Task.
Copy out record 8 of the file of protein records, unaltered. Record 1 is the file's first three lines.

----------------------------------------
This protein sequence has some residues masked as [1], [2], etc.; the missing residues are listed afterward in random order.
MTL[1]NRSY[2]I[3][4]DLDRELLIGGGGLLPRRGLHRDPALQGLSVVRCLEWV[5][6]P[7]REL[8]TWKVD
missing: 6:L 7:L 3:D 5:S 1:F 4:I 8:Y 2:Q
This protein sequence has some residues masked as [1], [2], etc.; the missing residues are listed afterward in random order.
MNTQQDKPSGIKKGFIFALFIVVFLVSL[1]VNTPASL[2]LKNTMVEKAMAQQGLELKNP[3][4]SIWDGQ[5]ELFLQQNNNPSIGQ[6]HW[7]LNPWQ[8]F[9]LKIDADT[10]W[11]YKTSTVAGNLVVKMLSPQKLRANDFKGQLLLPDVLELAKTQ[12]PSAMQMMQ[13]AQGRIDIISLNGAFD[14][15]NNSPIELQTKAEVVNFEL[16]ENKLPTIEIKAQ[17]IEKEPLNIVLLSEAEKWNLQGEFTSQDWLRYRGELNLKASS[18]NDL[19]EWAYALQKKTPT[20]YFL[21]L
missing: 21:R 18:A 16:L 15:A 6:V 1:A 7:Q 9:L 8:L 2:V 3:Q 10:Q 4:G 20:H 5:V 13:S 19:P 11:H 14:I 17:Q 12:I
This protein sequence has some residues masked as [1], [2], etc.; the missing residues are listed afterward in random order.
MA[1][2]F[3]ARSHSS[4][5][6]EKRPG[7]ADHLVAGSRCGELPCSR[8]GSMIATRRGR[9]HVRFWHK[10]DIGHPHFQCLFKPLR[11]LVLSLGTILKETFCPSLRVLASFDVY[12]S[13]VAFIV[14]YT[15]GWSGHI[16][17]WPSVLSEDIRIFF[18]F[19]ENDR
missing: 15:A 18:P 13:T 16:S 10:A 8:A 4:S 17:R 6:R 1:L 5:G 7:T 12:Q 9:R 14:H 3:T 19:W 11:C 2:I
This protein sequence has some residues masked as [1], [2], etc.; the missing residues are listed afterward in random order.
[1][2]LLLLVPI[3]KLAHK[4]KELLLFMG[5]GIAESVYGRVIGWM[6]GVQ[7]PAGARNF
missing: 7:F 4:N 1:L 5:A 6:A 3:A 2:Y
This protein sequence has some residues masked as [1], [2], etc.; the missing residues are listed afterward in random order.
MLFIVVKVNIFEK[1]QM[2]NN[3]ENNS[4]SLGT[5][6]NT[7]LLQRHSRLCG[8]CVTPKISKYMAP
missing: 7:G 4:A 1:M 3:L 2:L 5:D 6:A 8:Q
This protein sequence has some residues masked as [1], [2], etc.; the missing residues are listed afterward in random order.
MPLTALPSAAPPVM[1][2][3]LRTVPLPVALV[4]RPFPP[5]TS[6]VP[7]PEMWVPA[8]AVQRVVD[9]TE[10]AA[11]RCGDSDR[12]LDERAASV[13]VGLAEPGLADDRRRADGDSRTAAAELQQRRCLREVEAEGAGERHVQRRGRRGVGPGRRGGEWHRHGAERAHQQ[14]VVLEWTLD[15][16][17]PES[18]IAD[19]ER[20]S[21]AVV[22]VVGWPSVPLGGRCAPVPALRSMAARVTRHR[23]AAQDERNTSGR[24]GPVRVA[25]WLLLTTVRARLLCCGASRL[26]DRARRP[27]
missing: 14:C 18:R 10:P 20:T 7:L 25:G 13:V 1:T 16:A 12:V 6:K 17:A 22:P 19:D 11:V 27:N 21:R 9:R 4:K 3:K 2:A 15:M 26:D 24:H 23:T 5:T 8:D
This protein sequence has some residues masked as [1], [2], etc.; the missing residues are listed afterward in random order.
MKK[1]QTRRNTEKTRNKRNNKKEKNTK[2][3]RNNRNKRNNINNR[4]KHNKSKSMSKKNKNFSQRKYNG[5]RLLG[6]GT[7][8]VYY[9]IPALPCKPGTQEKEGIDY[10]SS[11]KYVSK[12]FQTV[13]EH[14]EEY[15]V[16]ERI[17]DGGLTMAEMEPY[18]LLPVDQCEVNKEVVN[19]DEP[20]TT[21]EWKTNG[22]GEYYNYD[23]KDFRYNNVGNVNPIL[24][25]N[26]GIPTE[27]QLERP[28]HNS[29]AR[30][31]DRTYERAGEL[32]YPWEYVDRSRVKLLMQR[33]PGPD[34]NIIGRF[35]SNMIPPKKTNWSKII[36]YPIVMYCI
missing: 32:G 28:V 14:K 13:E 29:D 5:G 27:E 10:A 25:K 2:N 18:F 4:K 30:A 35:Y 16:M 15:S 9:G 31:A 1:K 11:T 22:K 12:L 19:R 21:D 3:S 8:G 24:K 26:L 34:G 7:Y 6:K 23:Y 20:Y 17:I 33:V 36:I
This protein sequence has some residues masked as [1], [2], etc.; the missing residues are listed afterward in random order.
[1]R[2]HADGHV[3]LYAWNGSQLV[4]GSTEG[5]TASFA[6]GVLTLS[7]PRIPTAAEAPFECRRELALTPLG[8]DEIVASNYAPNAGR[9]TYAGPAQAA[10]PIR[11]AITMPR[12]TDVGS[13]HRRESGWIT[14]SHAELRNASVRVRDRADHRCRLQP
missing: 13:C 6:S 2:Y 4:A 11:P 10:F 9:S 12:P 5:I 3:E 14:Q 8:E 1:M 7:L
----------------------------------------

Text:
This protein sequence has some residues masked as [1], [2], etc.; the missing residues are listed afterward in random order.
[1]R[2]HADGHV[3]LYAWNGSQLV[4]GSTEG[5]TASFA[6]GVLTLS[7]PRIPTAAEAPFECRRELALTPLG[8]DEIVASNYAPNAGR[9]TYAGPAQAA[10]PIR[11]AITMPR[12]TDVGS[13]HRRESGWIT[14]SHAELRNASVRVRDRADHRCRLQP
missing: 13:C 6:S 2:Y 4:A 11:P 10:F 9:S 12:P 5:I 3:E 14:Q 8:E 1:M 7:L